Chris Eubank Jr: Chip off the old block

John A. MacDonald
02/01/2016 10:06am

With similar chiselled physiques, some mannerisms and - of course - the same name, it is simple to draw comparisons between Chris Eubank and his son, Chris Eubank Jr.

In the 1990s, Eubank Sr became one of the biggest sporting stars in Britain as his eccentricities, outlandish styling and posturing, allied with epic contests against the likes of Nigel Benn, Michael Watson and Steve Collins saw him transcend the sport of boxing to become a household name.

Now Eubank Jr (21-1, 16 KOs) is fast forging his own career in the middleweight division. Despite the commonalities, there are also many differences between father and son; both in and out of the ring. While some would feel the weight of expectation at being measured against one the best boxers this country has produced, Eubank Jr takes it in his stride. With a steely determination, an unwavering self-belief and clear direction, Jr is very much his own man and believes in time he will be judged on his own merit.

“People will always compare us as we have the same name, in the same sport,” Eubank Jr told Boxing Monthly. “I will never be able to escape people comparing us so I let them do what they want to do, say what they want to say and I just get on with business.

“I’m my own man, I know what I am, my fans know who I am and that’s good enough for me. Eventually, with the fights that I have as I climb the ladder, more and more people will see that I am my own fighter. I’m not just a cardboard cut-out of what my father was. I am my own man and I am the real deal.”

The fact that Eubank Jr is a boxer it testament to that mind set. Eubank Sr did his best to shelter his sons - Chris Jr and Sebastian - from boxing, prohibiting them from attending his fights. His profession was never discussed as he attempted to give his children a normal upbringing. Despite the fact strangers would ask for pictures and autographs on the street, this all became part of day-to-day life. It wasn’t until he stayed with a friend - at approximately 10-years-old - that he discovered what his father did for a living.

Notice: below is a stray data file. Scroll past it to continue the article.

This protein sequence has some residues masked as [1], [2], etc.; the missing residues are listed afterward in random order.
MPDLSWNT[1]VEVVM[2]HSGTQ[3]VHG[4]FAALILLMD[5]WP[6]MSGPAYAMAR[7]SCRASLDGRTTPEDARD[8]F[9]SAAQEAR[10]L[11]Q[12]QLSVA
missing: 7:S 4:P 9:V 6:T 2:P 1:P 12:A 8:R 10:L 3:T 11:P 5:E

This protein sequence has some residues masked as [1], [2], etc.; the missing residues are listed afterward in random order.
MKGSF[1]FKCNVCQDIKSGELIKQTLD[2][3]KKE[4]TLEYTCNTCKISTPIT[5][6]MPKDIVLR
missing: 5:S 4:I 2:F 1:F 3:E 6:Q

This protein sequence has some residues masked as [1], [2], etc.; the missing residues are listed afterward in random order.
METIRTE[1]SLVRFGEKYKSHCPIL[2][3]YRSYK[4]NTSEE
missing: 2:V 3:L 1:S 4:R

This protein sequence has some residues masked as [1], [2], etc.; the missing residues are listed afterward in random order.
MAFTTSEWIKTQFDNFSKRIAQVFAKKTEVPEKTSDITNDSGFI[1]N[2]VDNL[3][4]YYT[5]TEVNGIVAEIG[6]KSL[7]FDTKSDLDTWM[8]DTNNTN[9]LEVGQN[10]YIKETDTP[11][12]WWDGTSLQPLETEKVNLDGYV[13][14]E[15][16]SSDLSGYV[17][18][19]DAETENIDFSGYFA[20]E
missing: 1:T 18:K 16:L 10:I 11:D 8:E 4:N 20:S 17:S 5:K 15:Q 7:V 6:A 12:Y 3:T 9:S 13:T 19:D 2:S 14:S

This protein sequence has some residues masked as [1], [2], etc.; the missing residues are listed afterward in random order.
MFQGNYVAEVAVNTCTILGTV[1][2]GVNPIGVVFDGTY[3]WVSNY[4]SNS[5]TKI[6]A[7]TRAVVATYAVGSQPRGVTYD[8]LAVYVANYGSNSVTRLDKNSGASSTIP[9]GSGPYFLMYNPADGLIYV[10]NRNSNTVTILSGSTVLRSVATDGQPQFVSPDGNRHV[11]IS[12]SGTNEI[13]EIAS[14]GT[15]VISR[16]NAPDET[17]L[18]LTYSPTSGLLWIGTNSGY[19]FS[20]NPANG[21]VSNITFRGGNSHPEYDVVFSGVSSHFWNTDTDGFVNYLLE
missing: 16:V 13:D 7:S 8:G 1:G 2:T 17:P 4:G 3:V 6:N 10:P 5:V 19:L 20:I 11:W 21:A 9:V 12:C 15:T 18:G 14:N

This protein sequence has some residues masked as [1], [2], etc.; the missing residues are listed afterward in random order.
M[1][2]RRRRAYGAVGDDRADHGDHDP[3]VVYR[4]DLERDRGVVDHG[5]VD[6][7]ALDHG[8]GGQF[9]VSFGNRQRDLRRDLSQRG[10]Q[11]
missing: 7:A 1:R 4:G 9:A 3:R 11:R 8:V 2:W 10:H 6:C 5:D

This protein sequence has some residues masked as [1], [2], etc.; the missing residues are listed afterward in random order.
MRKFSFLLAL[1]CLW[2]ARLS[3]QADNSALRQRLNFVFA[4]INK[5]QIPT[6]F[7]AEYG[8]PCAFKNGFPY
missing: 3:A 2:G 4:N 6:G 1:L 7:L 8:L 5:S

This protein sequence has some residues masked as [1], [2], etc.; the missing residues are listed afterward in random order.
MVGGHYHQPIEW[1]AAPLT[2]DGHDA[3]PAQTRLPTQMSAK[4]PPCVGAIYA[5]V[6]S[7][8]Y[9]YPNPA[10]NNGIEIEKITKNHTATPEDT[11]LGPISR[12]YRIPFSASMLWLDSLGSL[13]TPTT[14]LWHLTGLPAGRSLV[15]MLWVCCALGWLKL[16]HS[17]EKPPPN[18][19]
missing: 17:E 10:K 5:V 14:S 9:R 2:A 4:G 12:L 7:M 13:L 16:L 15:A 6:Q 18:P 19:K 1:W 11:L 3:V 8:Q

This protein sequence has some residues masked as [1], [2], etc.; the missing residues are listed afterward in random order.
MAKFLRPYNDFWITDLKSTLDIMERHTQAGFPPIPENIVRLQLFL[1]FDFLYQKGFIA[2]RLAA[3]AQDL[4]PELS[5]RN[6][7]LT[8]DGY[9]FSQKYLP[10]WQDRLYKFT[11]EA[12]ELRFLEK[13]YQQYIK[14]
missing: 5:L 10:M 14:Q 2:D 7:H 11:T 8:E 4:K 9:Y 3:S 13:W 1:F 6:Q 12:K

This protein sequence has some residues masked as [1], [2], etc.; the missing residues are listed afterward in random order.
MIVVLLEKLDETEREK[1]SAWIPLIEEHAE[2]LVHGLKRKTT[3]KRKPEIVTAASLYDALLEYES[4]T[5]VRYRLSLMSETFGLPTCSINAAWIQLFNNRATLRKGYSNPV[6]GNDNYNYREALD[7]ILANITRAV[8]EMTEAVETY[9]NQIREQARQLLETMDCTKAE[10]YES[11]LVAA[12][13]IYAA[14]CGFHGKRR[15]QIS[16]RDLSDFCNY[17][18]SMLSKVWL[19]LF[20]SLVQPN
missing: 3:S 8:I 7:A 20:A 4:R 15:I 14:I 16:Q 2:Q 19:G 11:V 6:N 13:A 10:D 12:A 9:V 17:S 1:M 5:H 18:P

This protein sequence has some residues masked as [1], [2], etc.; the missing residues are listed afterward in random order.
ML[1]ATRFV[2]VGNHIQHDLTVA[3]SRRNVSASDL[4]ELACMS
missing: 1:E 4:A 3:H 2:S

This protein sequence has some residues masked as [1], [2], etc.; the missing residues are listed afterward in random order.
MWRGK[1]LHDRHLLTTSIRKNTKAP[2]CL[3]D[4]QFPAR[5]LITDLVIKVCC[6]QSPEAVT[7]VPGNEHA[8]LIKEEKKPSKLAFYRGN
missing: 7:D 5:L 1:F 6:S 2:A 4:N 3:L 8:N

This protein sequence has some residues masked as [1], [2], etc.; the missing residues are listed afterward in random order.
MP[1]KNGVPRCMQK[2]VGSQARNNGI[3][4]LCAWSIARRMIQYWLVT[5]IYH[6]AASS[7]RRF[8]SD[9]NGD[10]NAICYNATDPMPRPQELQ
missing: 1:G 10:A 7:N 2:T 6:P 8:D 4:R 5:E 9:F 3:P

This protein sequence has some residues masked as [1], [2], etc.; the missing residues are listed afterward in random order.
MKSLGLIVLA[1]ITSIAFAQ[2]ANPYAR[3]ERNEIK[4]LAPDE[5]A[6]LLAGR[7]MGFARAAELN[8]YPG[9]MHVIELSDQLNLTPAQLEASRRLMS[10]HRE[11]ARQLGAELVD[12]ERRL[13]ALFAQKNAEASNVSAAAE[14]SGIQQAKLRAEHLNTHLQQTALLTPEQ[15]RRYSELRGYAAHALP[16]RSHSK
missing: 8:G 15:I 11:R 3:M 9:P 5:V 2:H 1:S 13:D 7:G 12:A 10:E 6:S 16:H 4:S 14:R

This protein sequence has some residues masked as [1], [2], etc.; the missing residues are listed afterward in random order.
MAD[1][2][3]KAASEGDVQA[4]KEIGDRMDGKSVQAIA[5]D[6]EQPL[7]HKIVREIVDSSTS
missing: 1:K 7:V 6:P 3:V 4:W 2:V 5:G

”For a long time I didn’t really understand why he got all the attention that he did,” he recalled. “Until one day I went to a friend’s house and had a sleepover there. His dad had some VHS tapes of his [Eubank Sr’s] fights. I saw him on the front of a VHS tape and went: ‘What’s that?’ I put it on the TV and watched one of his fights for the first time. That’s when I realised that this is what my dad does.

“I don’t remember what fight it was. I wasn’t concentrating on the other I guy I was just like: ‘Wow! My dad is punching somebody and people are cheering and excited.’ I didn’t even realise it was a sport until then. It was a pretty strange experience. I think that’s the first time I really understood what boxing was. From that day, I was always interested in the sport and wanted to try it for myself.”

Eubank Sr famously described boxing as “a mug’s game” so it’s not surprising that he was reluctant to allow his children to follow in his footsteps but Eubank Jr was persistent. It wasn’t the fame, fortune or adulation that drew him to the sport, nor was it to emulate his father - it was for the competitive nature of pugilism. A natural sportsman, Jr participated in football, rugby, cricket, athletics, swimming and just about every sport available to him. His father felt his talents would be better served in another sport; one with less violence and politics but Jr’s desire to take up the sweet science was unrelenting.

“It really wasn’t the fame and all of that stuff that drew me to it,” Eubank Jr admitted. “I am not a boxer because my father was a boxer. I played every sport. I was always very competitive; it’s in my blood, in my genes. I would try to be better than my opponent in all these different sports. Once I started looking into boxing properly I realised this is the ultimate challenge. That’s what attracted me to the sport; the competitive nature of it and really being able to test your metal against somebody in the purest way.

“Dad was always telling me: ‘There are so many easier options; be a footballer, be a doctor, be a tennis player. You’ll make more money and you won’t get punched in the mouth for a living.’ He was always trying to push me in a different direction which is understandable because now that I’ve gone through it, I’ve seen the hardship, pain, blood, sweat and tears you have to go through to make it in the sport.”